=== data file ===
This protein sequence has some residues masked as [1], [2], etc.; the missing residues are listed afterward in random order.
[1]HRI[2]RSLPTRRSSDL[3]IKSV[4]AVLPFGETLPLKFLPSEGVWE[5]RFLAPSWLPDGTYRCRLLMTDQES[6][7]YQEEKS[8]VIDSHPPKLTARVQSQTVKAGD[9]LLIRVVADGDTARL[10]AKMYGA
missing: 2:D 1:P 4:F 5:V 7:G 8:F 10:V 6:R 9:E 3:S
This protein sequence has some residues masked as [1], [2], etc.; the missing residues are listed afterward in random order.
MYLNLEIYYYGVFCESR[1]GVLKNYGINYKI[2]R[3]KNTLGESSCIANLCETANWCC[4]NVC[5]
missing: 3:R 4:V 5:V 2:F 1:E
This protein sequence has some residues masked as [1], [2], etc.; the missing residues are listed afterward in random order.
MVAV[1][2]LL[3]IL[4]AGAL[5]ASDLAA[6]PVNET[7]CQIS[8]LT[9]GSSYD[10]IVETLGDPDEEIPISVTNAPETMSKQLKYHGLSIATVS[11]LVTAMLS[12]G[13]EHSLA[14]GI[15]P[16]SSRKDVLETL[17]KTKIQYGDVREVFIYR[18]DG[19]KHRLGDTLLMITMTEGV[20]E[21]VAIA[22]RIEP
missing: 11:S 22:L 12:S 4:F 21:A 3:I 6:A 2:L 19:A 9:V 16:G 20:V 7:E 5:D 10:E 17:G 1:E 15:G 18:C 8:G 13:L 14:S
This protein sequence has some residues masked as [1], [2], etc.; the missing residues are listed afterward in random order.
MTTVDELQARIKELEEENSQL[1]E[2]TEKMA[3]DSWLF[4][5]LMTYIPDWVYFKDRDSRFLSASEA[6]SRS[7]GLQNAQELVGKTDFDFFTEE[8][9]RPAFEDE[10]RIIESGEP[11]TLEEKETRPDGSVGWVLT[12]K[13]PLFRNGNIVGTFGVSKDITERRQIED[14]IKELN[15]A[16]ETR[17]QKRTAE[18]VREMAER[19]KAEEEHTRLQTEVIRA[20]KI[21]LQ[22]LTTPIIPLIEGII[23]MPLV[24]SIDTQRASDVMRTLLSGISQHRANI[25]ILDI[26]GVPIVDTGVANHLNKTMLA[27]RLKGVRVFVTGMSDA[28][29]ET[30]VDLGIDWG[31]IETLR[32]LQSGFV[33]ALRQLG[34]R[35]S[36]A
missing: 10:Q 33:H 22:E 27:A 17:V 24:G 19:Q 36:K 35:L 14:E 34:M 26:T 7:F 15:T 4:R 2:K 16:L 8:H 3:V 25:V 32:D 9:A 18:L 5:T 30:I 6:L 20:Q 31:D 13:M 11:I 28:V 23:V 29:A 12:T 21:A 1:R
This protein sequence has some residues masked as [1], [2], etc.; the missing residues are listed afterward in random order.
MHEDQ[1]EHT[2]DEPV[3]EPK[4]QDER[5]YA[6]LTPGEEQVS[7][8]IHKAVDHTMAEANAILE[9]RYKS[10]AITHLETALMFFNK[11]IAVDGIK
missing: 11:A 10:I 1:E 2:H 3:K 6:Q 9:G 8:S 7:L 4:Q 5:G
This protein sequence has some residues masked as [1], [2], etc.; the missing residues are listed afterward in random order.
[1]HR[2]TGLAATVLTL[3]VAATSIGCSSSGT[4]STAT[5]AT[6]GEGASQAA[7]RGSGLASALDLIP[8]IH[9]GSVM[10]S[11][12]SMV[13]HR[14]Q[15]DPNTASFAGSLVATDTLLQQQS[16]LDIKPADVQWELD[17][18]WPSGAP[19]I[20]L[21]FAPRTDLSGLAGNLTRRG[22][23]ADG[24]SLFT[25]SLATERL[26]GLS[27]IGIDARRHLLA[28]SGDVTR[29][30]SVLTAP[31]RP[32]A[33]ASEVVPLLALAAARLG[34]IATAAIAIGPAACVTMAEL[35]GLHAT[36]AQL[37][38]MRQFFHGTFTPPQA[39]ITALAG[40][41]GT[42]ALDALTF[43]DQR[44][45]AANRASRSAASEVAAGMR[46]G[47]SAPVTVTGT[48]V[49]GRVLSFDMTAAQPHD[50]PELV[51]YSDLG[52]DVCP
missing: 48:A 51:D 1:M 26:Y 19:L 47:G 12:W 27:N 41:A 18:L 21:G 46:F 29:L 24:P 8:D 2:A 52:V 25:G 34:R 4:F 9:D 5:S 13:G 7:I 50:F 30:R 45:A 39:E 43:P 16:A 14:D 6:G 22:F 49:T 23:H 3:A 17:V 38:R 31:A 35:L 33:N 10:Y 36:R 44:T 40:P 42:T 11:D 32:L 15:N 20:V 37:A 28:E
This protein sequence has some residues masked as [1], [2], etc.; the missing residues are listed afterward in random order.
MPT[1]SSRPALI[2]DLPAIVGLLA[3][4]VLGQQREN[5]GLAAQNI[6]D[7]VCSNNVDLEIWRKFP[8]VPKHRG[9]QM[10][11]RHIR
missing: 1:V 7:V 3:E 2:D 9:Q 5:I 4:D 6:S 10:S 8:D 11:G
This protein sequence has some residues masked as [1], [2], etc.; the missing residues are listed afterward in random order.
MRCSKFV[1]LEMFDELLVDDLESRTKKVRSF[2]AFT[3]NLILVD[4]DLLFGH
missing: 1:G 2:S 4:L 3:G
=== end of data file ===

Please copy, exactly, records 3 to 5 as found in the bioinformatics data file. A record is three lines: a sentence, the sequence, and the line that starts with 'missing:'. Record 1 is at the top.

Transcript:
This protein sequence has some residues masked as [1], [2], etc.; the missing residues are listed afterward in random order.
MVAV[1][2]LL[3]IL[4]AGAL[5]ASDLAA[6]PVNET[7]CQIS[8]LT[9]GSSYD[10]IVETLGDPDEEIPISVTNAPETMSKQLKYHGLSIATVS[11]LVTAMLS[12]G[13]EHSLA[14]GI[15]P[16]SSRKDVLETL[17]KTKIQYGDVREVFIYR[18]DG[19]KHRLGDTLLMITMTEGV[20]E[21]VAIA[22]RIEP
missing: 11:S 22:L 12:S 4:F 21:A 3:I 6:A 2:L 19:A 9:V 16:G 20:V 7:E 5:D 10:E 17:G 1:E 15:G 18:C 8:G 13:L 14:S
This protein sequence has some residues masked as [1], [2], etc.; the missing residues are listed afterward in random order.
MTTVDELQARIKELEEENSQL[1]E[2]TEKMA[3]DSWLF[4][5]LMTYIPDWVYFKDRDSRFLSASEA[6]SRS[7]GLQNAQELVGKTDFDFFTEE[8][9]RPAFEDE[10]RIIESGEP[11]TLEEKETRPDGSVGWVLT[12]K[13]PLFRNGNIVGTFGVSKDITERRQIED[14]IKELN[15]A[16]ETR[17]QKRTAE[18]VREMAER[19]KAEEEHTRLQTEVIRA[20]KI[21]LQ[22]LTTPIIPLIEGII[23]MPLV[24]SIDTQRASDVMRTLLSGISQHRANI[25]ILDI[26]GVPIVDTGVANHLNKTMLA[27]RLKGVRVFVTGMSDA[28][29]ET[30]VDLGIDWG[31]IETLR[32]LQSGFV[33]ALRQLG[34]R[35]S[36]A
missing: 10:Q 33:H 22:E 27:A 17:V 24:G 19:Q 36:K 35:L 14:E 34:M 26:T 7:F 15:T 4:R 2:K 16:L 8:H 3:V 25:V 32:D 9:A 18:L 5:T 30:I 6:L 20:Q 31:D 13:M 11:I 28:V 23:V 29:A 12:T 21:A 1:R
This protein sequence has some residues masked as [1], [2], etc.; the missing residues are listed afterward in random order.
MHEDQ[1]EHT[2]DEPV[3]EPK[4]QDER[5]YA[6]LTPGEEQVS[7][8]IHKAVDHTMAEANAILE[9]RYKS[10]AITHLETALMFFNK[11]IAVDGIK
missing: 11:A 10:I 1:E 2:H 3:K 6:Q 9:G 8:S 7:L 4:Q 5:G